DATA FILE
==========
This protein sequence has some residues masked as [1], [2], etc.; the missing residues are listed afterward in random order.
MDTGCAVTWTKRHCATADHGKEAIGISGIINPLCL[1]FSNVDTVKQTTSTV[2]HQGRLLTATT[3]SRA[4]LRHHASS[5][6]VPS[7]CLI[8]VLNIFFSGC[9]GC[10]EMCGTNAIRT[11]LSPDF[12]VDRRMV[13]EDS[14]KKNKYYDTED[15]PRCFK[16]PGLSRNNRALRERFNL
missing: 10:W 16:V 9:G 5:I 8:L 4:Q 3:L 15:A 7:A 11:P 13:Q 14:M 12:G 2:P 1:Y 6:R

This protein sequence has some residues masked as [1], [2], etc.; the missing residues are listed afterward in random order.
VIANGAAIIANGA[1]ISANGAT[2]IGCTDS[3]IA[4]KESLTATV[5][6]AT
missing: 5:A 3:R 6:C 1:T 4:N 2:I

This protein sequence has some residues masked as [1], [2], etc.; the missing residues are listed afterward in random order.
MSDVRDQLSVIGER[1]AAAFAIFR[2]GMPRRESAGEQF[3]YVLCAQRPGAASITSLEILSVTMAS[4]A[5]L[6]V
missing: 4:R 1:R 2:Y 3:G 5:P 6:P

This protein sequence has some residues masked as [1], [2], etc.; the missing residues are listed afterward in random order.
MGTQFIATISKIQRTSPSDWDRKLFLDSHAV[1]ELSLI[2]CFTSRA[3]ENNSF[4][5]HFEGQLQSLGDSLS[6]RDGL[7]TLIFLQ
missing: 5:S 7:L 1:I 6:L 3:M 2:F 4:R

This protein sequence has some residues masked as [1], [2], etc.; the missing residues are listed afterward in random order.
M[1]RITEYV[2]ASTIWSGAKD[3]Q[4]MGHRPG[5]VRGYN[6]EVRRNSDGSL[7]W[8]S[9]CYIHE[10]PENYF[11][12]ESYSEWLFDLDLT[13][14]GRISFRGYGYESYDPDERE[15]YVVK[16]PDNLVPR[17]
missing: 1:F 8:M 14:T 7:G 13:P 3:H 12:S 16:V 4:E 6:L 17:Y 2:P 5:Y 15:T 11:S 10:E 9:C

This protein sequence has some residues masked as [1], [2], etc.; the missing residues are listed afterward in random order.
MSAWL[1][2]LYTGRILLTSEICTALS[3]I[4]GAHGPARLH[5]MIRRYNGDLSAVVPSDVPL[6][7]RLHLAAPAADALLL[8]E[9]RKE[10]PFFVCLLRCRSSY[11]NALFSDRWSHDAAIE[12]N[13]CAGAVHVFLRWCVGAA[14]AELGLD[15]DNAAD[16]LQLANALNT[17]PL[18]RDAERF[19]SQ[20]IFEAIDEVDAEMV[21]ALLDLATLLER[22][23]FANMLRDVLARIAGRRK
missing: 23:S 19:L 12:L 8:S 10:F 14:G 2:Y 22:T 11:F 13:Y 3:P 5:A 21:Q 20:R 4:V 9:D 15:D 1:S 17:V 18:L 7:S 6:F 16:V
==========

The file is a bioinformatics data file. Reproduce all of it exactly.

This protein sequence has some residues masked as [1], [2], etc.; the missing residues are listed afterward in random order.
MDTGCAVTWTKRHCATADHGKEAIGISGIINPLCL[1]FSNVDTVKQTTSTV[2]HQGRLLTATT[3]SRA[4]LRHHASS[5][6]VPS[7]CLI[8]VLNIFFSGC[9]GC[10]EMCGTNAIRT[11]LSPDF[12]VDRRMV[13]EDS[14]KKNKYYDTED[15]PRCFK[16]PGLSRNNRALRERFNL
missing: 10:W 16:V 9:G 5:I 8:L 4:Q 3:L 15:A 7:A 11:P 13:Q 14:M 12:G 2:P 1:Y 6:R

This protein sequence has some residues masked as [1], [2], etc.; the missing residues are listed afterward in random order.
VIANGAAIIANGA[1]ISANGAT[2]IGCTDS[3]IA[4]KESLTATV[5][6]AT
missing: 5:A 3:R 6:C 1:T 4:N 2:I

This protein sequence has some residues masked as [1], [2], etc.; the missing residues are listed afterward in random order.
MSDVRDQLSVIGER[1]AAAFAIFR[2]GMPRRESAGEQF[3]YVLCAQRPGAASITSLEILSVTMAS[4]A[5]L[6]V
missing: 4:R 1:R 2:Y 3:G 5:P 6:P

This protein sequence has some residues masked as [1], [2], etc.; the missing residues are listed afterward in random order.
MGTQFIATISKIQRTSPSDWDRKLFLDSHAV[1]ELSLI[2]CFTSRA[3]ENNSF[4][5]HFEGQLQSLGDSLS[6]RDGL[7]TLIFLQ
missing: 5:S 7:L 1:I 6:L 3:M 2:F 4:R

This protein sequence has some residues masked as [1], [2], etc.; the missing residues are listed afterward in random order.
M[1]RITEYV[2]ASTIWSGAKD[3]Q[4]MGHRPG[5]VRGYN[6]EVRRNSDGSL[7]W[8]S[9]CYIHE[10]PENYF[11][12]ESYSEWLFDLDLT[13][14]GRISFRGYGYESYDPDERE[15]YVVK[16]PDNLVPR[17]
missing: 1:F 8:M 14:T 7:G 13:P 3:H 12:S 16:V 4:E 6:L 17:Y 2:P 5:Y 15:T 11:S 10:E 9:C

This protein sequence has some residues masked as [1], [2], etc.; the missing residues are listed afterward in random order.
MSAWL[1][2]LYTGRILLTSEICTALS[3]I[4]GAHGPARLH[5]MIRRYNGDLSAVVPSDVPL[6][7]RLHLAAPAADALLL[8]E[9]RKE[10]PFFVCLLRCRSSY[11]NALFSDRWSHDAAIE[12]N[13]CAGAVHVFLRWCVGAA[14]AELGLD[15]DNAAD[16]LQLANALNT[17]PL[18]RDAERF[19]SQ[20]IFEAIDEVDAEMV[21]ALLDLATLLER[22][23]FANMLRDVLARIAGRRK
missing: 23:S 19:L 12:L 8:S 10:F 14:G 2:Y 22:T 11:F 13:Y 3:P 5:A 21:Q 20:R 4:V 9:D 15:D 1:S 17:V 18:L 7:S 6:F 16:V